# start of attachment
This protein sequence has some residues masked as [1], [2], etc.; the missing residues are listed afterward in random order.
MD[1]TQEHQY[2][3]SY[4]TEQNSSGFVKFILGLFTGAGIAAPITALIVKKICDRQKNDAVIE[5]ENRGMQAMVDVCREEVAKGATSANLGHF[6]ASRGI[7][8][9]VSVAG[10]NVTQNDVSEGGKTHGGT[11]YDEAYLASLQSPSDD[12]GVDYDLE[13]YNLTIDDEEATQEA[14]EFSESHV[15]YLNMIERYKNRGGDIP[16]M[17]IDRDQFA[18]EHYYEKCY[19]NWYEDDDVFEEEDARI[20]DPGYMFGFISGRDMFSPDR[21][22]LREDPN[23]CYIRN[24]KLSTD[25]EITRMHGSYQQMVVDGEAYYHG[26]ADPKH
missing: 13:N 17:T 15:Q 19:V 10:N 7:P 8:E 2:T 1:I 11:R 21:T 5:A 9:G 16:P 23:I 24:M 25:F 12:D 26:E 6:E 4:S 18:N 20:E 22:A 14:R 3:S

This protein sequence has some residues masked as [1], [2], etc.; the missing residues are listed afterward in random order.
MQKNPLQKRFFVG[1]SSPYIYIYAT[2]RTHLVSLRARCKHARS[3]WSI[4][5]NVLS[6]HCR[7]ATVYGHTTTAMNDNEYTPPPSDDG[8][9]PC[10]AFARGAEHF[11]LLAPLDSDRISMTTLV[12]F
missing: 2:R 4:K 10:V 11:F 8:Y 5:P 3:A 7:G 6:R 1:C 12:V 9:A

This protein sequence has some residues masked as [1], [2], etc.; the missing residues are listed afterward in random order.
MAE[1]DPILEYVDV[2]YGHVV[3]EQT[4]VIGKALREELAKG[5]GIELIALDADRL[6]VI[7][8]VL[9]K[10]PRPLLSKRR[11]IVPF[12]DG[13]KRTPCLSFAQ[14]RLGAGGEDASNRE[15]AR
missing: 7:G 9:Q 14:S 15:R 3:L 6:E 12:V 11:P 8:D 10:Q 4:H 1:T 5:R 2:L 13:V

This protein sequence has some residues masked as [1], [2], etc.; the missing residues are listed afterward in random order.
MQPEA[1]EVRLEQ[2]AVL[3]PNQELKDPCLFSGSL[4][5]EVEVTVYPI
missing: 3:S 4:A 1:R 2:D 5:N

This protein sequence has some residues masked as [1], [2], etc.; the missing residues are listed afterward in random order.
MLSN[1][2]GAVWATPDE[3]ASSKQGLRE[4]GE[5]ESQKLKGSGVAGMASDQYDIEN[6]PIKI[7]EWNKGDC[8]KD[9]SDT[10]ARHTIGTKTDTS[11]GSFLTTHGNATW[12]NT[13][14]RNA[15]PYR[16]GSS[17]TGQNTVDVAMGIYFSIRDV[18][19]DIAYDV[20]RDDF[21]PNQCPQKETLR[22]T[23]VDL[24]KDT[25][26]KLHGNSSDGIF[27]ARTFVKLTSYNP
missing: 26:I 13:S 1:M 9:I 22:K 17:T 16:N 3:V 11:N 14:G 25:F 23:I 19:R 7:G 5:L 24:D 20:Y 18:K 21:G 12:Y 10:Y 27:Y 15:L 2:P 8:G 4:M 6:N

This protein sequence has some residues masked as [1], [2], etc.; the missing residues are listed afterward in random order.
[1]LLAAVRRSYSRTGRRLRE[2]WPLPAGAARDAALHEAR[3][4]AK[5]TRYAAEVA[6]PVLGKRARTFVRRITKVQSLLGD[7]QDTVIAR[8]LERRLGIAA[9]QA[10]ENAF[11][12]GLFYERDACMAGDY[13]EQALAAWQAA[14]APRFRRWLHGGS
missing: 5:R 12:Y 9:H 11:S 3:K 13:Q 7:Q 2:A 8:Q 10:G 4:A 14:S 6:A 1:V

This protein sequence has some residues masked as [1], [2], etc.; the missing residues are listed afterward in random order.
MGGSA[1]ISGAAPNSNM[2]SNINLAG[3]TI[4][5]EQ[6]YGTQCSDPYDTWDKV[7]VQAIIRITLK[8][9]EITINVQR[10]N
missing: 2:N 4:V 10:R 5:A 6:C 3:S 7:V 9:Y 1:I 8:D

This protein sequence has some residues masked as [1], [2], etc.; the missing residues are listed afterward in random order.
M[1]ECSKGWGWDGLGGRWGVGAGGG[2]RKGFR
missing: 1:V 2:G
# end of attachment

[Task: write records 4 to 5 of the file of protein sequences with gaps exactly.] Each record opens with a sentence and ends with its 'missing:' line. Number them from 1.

This protein sequence has some residues masked as [1], [2], etc.; the missing residues are listed afterward in random order.
MQPEA[1]EVRLEQ[2]AVL[3]PNQELKDPCLFSGSL[4][5]EVEVTVYPI
missing: 3:S 4:A 1:R 2:D 5:N

This protein sequence has some residues masked as [1], [2], etc.; the missing residues are listed afterward in random order.
MLSN[1][2]GAVWATPDE[3]ASSKQGLRE[4]GE[5]ESQKLKGSGVAGMASDQYDIEN[6]PIKI[7]EWNKGDC[8]KD[9]SDT[10]ARHTIGTKTDTS[11]GSFLTTHGNATW[12]NT[13][14]RNA[15]PYR[16]GSS[17]TGQNTVDVAMGIYFSIRDV[18][19]DIAYDV[20]RDDF[21]PNQCPQKETLR[22]T[23]VDL[24]KDT[25][26]KLHGNSSDGIF[27]ARTFVKLTSYNP
missing: 26:I 13:S 1:M 9:I 22:K 17:T 16:N 3:V 11:N 14:G 25:F 23:I 19:R 7:G 5:L 24:D 20:Y 18:K 21:G 12:Y 10:Y 27:Y 15:L 2:P 8:G 4:M 6:N